Definition of derivative of a function of a single real variable. The algebra of differentiable functions. Rolle's Theorem. Mean Value Theorem. Cauchy's (Generalized) Mean Value Theorem. L'Hôpital's Formula. Taylor's expansion with remainder in Lagrange's form. Binomial theorem with arbitrary index.

Step functions and their integrals. The integral of a continuous function on a closed bounded interval. Properties of the integral including linearity and the interchange of integral and limit for a uniform limit of continuous functions on a bounded interval. The Mean Value Theorem for Integrals. The Fundamental Theorem of Calculus; integration by parts and substitution.

Term-by-term differentiation of a (real) power series (interchanging limit and derivative for a series of functions where the derivatives converge uniformly).

**Mathematics III**

General linear homogeneous ODEs: integrating factor for first order linear ODEs, second solution when one solution is known for second order linear ODEs. First and second order linear ODEs with constant coefficients. General solution of linear inhomogeneous ODE as particular solution plus solution of homogeneous equation. Simple examples of finding particular integrals by guesswork.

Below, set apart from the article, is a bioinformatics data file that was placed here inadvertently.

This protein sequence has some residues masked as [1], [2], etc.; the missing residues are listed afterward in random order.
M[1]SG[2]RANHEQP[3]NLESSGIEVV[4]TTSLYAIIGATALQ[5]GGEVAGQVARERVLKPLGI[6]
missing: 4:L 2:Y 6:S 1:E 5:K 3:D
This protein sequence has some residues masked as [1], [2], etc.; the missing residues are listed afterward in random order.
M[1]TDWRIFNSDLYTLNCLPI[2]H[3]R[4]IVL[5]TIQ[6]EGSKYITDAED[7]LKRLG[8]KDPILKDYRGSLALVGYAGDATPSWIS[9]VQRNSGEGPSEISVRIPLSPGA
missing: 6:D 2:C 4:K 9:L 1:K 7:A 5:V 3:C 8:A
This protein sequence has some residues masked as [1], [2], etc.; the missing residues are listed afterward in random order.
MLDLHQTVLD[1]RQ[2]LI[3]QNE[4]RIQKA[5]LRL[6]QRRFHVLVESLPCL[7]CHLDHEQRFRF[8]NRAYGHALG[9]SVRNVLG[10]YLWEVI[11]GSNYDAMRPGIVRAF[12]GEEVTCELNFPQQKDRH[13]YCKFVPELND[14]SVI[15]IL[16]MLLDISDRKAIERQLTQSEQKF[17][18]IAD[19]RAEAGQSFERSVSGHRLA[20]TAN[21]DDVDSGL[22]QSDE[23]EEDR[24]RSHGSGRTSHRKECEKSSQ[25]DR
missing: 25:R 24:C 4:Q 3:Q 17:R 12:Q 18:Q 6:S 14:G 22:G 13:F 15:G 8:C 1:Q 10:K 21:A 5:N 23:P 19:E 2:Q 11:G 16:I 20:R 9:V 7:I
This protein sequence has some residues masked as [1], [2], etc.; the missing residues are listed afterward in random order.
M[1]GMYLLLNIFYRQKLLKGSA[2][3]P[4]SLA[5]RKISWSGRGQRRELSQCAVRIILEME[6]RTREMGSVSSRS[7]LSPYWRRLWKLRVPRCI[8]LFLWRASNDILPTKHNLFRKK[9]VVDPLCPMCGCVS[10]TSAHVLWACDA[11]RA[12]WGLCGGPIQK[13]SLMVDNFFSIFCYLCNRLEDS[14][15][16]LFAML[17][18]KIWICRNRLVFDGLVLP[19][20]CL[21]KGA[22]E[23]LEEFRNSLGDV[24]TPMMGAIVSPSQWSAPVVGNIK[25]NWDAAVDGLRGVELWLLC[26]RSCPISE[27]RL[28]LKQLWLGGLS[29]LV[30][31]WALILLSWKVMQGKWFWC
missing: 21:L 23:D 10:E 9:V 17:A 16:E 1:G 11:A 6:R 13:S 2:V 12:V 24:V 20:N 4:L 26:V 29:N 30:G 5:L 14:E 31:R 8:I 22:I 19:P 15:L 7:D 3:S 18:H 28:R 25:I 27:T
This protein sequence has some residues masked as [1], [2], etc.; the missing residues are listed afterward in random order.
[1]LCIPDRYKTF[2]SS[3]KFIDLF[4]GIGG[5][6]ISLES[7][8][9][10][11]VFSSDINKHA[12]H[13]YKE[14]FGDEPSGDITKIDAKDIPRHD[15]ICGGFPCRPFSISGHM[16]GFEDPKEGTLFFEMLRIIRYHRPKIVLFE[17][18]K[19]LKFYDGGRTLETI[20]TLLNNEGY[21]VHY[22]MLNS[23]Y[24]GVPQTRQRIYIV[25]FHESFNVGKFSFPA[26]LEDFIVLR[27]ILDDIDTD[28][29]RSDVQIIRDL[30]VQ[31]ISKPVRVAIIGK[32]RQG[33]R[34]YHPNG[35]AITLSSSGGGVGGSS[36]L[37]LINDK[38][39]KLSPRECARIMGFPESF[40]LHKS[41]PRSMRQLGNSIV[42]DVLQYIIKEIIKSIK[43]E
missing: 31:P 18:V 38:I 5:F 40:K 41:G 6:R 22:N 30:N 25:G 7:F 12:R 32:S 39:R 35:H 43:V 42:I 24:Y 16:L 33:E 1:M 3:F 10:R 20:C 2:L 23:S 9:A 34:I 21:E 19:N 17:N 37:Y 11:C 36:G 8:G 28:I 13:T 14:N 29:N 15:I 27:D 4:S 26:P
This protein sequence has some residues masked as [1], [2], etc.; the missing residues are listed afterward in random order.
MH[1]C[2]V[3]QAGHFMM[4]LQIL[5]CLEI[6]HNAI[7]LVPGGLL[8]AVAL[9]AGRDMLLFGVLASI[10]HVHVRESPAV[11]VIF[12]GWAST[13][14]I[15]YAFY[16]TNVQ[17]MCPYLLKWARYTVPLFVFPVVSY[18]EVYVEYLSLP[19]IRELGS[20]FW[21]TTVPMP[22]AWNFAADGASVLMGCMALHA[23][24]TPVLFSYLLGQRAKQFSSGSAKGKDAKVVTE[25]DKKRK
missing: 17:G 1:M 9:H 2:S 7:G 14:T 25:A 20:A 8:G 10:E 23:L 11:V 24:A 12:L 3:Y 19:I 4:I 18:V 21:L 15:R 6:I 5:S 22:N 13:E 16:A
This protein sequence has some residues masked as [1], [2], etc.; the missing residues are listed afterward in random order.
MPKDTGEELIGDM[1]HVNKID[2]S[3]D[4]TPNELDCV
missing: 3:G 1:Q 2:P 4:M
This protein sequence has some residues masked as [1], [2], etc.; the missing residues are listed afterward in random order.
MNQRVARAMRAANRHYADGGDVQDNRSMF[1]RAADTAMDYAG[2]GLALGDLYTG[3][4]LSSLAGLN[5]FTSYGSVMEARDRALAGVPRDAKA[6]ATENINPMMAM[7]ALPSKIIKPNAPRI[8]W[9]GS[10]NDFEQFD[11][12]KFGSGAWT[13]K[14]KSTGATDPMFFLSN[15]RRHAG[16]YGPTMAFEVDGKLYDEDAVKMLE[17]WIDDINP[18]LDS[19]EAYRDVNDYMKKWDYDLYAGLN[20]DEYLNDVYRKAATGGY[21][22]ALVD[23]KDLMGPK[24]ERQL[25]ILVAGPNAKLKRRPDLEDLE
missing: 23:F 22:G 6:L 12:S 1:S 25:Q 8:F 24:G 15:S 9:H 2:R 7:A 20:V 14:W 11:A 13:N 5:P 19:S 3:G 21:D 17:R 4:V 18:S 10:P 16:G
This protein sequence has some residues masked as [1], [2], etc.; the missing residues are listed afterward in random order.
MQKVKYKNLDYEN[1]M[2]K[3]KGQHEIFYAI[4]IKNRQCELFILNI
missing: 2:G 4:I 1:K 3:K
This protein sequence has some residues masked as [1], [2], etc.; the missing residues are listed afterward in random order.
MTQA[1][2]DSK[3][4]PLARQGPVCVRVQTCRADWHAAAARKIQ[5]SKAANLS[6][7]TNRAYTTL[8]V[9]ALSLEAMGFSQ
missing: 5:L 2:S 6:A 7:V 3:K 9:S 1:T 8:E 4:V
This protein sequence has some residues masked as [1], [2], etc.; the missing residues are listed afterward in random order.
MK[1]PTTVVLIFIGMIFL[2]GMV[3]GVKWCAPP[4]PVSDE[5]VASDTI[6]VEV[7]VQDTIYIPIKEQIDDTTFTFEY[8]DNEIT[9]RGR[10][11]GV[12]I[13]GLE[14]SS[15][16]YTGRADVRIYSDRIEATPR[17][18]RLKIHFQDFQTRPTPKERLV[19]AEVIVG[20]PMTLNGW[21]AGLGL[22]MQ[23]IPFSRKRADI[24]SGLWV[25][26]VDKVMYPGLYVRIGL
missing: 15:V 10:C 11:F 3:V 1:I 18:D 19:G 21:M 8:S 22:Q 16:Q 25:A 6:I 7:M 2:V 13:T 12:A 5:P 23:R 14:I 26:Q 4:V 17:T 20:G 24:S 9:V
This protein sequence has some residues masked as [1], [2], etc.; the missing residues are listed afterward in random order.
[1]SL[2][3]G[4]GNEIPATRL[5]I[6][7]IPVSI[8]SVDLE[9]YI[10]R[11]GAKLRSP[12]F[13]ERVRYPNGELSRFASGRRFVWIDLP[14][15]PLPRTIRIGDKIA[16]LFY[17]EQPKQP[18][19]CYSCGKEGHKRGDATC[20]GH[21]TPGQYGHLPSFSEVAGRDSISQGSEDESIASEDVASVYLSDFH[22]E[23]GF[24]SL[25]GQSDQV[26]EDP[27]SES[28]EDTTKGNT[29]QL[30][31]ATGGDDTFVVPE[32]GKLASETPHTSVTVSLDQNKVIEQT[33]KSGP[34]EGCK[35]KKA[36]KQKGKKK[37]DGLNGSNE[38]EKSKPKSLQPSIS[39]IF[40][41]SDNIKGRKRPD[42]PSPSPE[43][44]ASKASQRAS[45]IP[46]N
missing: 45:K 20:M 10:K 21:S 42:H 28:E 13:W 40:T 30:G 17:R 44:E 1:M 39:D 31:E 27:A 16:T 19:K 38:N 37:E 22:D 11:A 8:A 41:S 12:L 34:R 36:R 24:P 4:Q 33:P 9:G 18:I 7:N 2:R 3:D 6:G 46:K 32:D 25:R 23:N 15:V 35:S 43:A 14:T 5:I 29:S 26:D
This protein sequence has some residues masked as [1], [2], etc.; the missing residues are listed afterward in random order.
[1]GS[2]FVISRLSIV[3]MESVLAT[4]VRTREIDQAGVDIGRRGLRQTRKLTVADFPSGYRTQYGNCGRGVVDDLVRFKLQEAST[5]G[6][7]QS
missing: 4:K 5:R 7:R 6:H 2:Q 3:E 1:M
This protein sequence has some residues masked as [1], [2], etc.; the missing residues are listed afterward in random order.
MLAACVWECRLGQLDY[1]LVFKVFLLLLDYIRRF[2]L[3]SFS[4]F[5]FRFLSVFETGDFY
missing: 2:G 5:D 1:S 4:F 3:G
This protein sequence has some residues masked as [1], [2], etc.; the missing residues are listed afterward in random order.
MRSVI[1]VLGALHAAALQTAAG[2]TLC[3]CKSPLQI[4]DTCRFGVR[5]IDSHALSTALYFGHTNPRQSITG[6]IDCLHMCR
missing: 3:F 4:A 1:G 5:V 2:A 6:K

Partial derivatives. Second order derivatives and statement of condition for equality of mixed partial derivatives. Chain rule, change of variable, including planar polar coordinates. Solving some simple partial differential equations (e.g. $f_{xy} = 0$, $f_x = f_y$).

Parametric representation of curves, tangents. Arc length. Line integrals.

Jacobians with examples including plane polar coordinates. Some simple double integrals calculating area and also $\int_{\mathbb{R}^2} e^{-(x^2+y^2)} dA$.

Simple examples of surfaces, especially as level sets. Gradient vector; normal to surface; directional derivative; $\int^B_A \nabla \phi \cdot d\mathbf{r} = \phi(B)-\phi(A)$.

Taylor's Theorem for a function of two variables (statement only). Critical points and classification using directional derivatives and Taylor's theorem. Informal (geometrical) treatment of Lagrange multipliers.

Sample space, algebra of events, probability measure. Permutations and combinations, sampling with or without replacement. Conditional probability, partitions of the sample space, theorem of total probability, Bayes' Theorem. Independence.